Headed for the back-2-back hide in the hope that the missing two would be seen from there but got diverted to Watton NR where as expected an unidentified ‘stint’ was a Dunlin. Nice to see Common Terns feeding young though.

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 Common Terns at Tophill Low NR on Watton NR.

Had a look from L-shaped hide where as often moths provided more interest than bird.

Agonopterix alstromeriana, Copper Underwing and Mouse Moth at Tophill Low NR in L-shaped Hide

Back at South Marsh East where I had just missed the Wood Sandpiper but the Great White flew into view.

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Great white Egret at Tophill Low on South Marsh East.

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Goosander at Tophill Low on South Marsh East.

Back round to the first hide and the Wood Sandpiper was showing but distant. Having opened the visitor centre and with no one else around to past the task on to I went up there with the hope of locking up and going but a had a steady stream of customers. No problem though just made myself a cup of tea and rigged up a ‘scope to show those interested a Little Gull. At least I’ve gone some of my way to paying for my annual permit!

 

Eurasian White-fronts at High Eske NR.

10 Oct

Been a while since I’ve posted. The summer nights make it difficult to find the time and not been much to provoke me to blog recently. With my three weeks holiday coming up I expected to do something soon. Hasn’t started well. Began my holiday with the vehicle having an over long trip to the mechanic, but as I had a bad cold and the weather was bad wasn’t too much of a problem. The number of migrants on the coast was a worrying though. Report of Lanceolated Warbler and Pine Bunting at Spurn Point fortunately came to nothing though.

8/10/15 With an improvement in the weather and myself on Thursday, went for a walk with the dog in the fields off Priory Road in the morning but the only migrant was a Chiffchaff. A late Common Darter was interesting but we’ve not had a frost yet.

Late afternoon was back mobile so headed to Brough. Had a male Stonechat by Brough Airfield Marsh [a pair seen recently].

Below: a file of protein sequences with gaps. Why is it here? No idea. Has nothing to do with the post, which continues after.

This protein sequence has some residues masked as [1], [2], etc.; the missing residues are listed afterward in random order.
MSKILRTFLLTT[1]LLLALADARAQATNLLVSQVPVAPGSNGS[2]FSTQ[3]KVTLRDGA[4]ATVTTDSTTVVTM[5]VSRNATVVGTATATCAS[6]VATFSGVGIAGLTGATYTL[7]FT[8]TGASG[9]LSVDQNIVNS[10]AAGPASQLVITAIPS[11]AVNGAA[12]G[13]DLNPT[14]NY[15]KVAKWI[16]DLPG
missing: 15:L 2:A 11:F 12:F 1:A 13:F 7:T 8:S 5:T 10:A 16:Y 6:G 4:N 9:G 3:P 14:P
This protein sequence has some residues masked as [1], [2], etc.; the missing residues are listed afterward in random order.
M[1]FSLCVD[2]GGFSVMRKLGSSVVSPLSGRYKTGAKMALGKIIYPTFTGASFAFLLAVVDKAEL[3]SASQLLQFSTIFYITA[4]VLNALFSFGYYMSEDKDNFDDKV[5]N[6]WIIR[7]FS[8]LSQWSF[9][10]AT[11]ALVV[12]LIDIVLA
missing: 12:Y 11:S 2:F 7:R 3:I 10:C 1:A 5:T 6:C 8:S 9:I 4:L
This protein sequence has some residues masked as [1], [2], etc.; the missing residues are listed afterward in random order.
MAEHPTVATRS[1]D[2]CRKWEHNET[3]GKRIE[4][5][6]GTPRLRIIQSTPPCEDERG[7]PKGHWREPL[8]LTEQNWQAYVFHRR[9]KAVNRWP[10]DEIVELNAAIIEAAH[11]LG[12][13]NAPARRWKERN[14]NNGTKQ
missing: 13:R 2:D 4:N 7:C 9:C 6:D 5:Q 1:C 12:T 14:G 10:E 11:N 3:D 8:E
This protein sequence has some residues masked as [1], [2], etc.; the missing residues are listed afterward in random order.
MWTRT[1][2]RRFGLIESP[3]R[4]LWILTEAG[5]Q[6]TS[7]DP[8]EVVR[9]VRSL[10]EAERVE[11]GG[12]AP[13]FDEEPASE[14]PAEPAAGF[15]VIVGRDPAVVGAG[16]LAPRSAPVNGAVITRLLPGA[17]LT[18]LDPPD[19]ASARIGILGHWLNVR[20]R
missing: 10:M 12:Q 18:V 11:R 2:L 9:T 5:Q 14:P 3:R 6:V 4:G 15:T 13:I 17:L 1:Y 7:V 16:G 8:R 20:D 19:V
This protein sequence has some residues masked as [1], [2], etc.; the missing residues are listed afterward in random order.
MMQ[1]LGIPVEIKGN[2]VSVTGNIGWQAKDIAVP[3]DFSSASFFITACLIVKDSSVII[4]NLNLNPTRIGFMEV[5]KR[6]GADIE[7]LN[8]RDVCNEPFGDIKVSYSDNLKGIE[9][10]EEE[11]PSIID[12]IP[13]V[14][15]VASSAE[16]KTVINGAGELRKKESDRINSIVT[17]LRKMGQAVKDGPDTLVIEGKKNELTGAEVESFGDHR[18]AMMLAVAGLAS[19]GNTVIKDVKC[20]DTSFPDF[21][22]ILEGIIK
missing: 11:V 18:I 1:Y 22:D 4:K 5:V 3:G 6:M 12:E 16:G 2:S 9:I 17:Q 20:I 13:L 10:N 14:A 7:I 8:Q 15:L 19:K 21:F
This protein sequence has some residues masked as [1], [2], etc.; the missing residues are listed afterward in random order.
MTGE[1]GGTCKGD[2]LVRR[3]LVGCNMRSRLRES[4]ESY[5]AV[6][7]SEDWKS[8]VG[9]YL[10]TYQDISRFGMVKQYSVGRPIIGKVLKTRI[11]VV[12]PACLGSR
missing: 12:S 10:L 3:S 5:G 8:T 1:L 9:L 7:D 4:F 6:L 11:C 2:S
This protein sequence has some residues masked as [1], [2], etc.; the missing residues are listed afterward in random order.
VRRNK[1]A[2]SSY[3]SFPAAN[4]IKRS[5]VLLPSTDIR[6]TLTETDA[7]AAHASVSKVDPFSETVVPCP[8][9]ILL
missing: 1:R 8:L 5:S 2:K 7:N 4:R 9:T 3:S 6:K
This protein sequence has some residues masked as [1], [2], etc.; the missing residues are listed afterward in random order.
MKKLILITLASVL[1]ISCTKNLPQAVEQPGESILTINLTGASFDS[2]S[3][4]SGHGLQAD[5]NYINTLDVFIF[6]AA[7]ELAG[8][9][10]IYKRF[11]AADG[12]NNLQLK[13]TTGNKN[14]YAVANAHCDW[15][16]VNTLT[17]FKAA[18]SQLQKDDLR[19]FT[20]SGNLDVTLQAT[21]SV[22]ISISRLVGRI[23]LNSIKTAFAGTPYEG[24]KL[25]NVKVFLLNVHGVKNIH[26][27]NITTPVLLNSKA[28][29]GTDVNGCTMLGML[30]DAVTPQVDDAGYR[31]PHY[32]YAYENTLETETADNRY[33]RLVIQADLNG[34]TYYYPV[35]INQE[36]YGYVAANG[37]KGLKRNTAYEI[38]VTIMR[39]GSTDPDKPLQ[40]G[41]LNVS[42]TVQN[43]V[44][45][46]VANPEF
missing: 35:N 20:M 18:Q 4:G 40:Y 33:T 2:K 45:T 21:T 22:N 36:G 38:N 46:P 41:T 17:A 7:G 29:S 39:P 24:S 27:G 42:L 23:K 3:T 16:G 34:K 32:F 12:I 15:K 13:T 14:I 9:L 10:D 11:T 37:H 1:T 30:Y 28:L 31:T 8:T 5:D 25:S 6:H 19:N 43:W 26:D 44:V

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♂.Stonechat-Brough Airfield Marsh

Other than a cream-crown Marsh Harrier nothing else of note there. c150 Tufted Ducks at Welton Waters on watersports pit. Best count I’ve had for a few years since they put dye in to the kill off the weed. The inevitable consequence is reduced food for wildfowl which are put off by the opaque water anyway. Also a few Mallard and Gadwall. Had a good look through the tuftie flock but found nothing else. Greater Scaup have been regular in the past and one record of Ring-necked Duck. Walked back along Common Lane. A few Goldcrest and a Chiffchaff were encouraging but failed with their rarer cousins.

10/10/15 Went to High Eske NR on Saturday morning. Good numbers of Wigeon, Mallard and Tufted Duck but nothing rarer amongst them. Looking through the large Greylag flock, including several white domestic geese and intermediates, thought I had a juvenile White-fronted Goose but lost track of it. Walked the path round the back looking out for passerines but never located a tit flock. A few Migrant Hawkers still. Headed for Leven Canal head but only a few Common Buzzards seen and a Little Egret by the river. Back at the reserve thought I had a Lesser Redpoll but flew out of view then I was distracted. A mass exist from the pit made me suspect Kayakers, who had caused me grief earlier this year, and was glad I was on my way off. Noticed eight geese circling on their own which looked and sounded different. At least one was clearly an Adult White-fronted Goose from the breast barring and the others were certainly not Greylags. Kept on them hoping they would land again or at least give up their identities. Eventually landed in the south east corner so rushed to check them before they were disturbed again. Passed a young couple fishing, presumably the cause of the disturbance. All the 400+ Greylags had returned so took a while to locate at least eight Eurasian White-fronted Geese, both adult and juveniles. Fortunately seemed settled and got a few pictures.

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White-fronted Geese are regular during winter at High Eske NR including earlier this year. Like Whooper Swan, which also winter regularly, though ones in October may just be passing through. Of interest a Tundra Bean Goose was just to the north at Watton NR, adjacent to Tophill Low NR with two Pink-footed Geese. Also a Great White Egret was seen flying south along the river at Tophill Low NR. Need Bean Goose and Great White Egret for High Eske NR.

Arctic Tern at North Cave Wetlands

21 Oct

17/10 On Thursday having had a good look round Welton Waters and still with time to spare decided to head to North Cave Wetlands.

Had been informed by Stu Griffiths that a Great White Egret had been present briefly mid morning, but not seen by any regulars. Presumably the same bird had been seen this after at Tophill Low NR on Hempholme Meadows so was unlikely to return. Also a drake Mandarin had been on Island Mere on Wednesday but this wasn’t seen this morning.

However there was a lingering juvenile Arctic Tern on Main Lake so started in South Hide from where it was performing well.

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Juvenile Arctic Tern [above and below]

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Great Crested Grebe on Main Lake

Had a Green Sandpiper flying east then again later flying from Island Lake. A few Egyptian Geese were still with other feral geese on bank at the back. The three present last week had increase this morning and Gary Dayes had counted nine. Thanks to a text from Gary saw another six in the fields north of the reserve. Later had three flying from the north east so must have seen at least the nine.

DSCN0559Egyptian Goose